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Gadgets for groceries: coronavirus sparks Philippines online barter trade

MANILA (Reuters) - In the middle of a coronavirus lockdown in the Philippine capital, Grace Lagaday was struggling to breastfeed her newborn without milk storage bottles and nursing pads.

Objects, mostly baby essentials, acquired from Grace Lagaday's online bartering are photographed in Rizal province, east of Manila, Philippines, September 23, 2020. REUTERS/Eloisa Lopez

With shopping centres shut and public movement restricted, Lagaday turned to a centuries-old method of trade with a new tech twist: online bartering.

A search of Facebook barter trade groups found the supplies she needed for her baby girl and they were in Lagaday’s hands the next day, in return for bags of M&Ms chocolates and a jar of Nutella spread.

“I really needed breastfeeding stuff but very limited goods were available,” Lagaday told Reuters. “For a mom who gave birth during this pandemic season, bartering helped me find good deals for my baby.”

Lagaday, who has since traded clothes hangers for five kilograms of rice and an electric mosquito killer for two litres of cooking oil, is among hundreds of thousands of Filipinos who have joined Facebook barter groups in recent months.

Reuters has identified just over 100 barter groups, some with as many as a quarter of a million members, have sprung up since the Philippines’ main island of Luzon, home to half its 107 million population, entered a hard lockdown in mid-March that lasted two months.

Among the extreme exchanges: a 36-year-old man from Cebu province in central Philippines traded a 1993 Mitsubishi Lancer for 125,000 pesos ($2,574) in cash and canned goods, noodles, and sacks of rice that he distributed to the poor, while a 20-year-old college student, also from Cebu, swapped two buckets of fried chicken for a live gamefowl.

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Barter trade has a long tradition in the Philippines, an archipelago of more than 7,600 islands that can make transportation of goods difficult at the best of times.

Shifting the practice online was a natural progression in a country that is the most internet-dependent in the world. Filipinos spend almost 10 hours on the internet each day, compared with a global average of nearly seven hours, according to 2020 data from social media managers Hootsuite and We Are Social. Social media browsing accounts for almost four hours of that daily use, the highest in the world, compared to an average of almost 2.5 hours.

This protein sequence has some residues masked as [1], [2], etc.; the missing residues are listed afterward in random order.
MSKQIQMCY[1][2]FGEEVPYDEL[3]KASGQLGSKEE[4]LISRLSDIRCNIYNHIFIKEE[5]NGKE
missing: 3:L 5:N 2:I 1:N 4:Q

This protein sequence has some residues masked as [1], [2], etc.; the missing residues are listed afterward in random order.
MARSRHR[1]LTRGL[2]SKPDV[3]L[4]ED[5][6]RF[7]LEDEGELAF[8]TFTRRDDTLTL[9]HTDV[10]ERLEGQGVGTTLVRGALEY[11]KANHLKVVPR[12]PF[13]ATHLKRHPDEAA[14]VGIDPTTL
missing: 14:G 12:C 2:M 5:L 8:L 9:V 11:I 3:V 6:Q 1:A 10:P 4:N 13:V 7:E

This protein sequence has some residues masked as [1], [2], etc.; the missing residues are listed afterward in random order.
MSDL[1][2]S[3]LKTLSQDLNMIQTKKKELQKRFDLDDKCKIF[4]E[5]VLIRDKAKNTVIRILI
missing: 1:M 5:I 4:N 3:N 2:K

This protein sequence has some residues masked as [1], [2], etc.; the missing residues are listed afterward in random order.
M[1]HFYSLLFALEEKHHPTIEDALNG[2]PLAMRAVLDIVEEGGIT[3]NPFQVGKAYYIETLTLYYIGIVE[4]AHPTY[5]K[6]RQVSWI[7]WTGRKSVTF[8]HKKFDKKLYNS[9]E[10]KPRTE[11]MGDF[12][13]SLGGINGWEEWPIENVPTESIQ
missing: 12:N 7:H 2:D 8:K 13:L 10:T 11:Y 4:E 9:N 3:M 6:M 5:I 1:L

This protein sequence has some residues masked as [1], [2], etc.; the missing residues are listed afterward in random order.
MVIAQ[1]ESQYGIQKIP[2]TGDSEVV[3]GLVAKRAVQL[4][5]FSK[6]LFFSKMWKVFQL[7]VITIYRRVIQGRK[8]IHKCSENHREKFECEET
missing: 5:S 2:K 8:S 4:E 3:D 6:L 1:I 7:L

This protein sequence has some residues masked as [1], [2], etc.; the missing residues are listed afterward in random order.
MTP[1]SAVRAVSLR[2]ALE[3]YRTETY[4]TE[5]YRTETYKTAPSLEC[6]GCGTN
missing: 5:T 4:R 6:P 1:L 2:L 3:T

Google searches for “barter trade” surged 203% over April and May and with Manila and nearby provinces still subjected to some movement restrictions, the Facebook groups continue to buzz with activity. Thousands of posts a day vie for attention for swaps of books, clothes, gadgets and accessories, glassware, appliances, cars, groceries and animals.

An hour after offering her father’s gamefowl for a trade, Karly Jan Tañola went home with 16 pieces of fried chicken.

“I made a deal with the first person who commented and because of his excitement to get the fighting cock, he hurriedly left work and met me,” she told Reuters.

POLICY BACKFLIP

The resurgence of barter trade online is causing some headaches for the government. Trade Secretary Ramon Lopez performed an embarrassing backflip in July to reassure people that swaps for personal gain were fine just a day after he warned that barter trade was a tax-dodging illegal practice. That stance had drawn the ire of thousands of social media users who lambasted the government for finding new ways to impose taxes even in amid the pandemic.

With the economy entering its first recession in almost three decades and unemployment spiking to a record high of 17.7% as a result of the pandemic, people expect to be relying on online barter trade for some time.

“I sorted through old stuff to trade with people in need of it,” said Josefa Amadure, who was looking for a baby rocker as she plans for the arrival of her second child. “Bartering is popular and safe because no cash is involved.”

($1 = 48.5590 Philippine pesos)

Reporting by Neil Jerome Morales; editing by Jane Wardell

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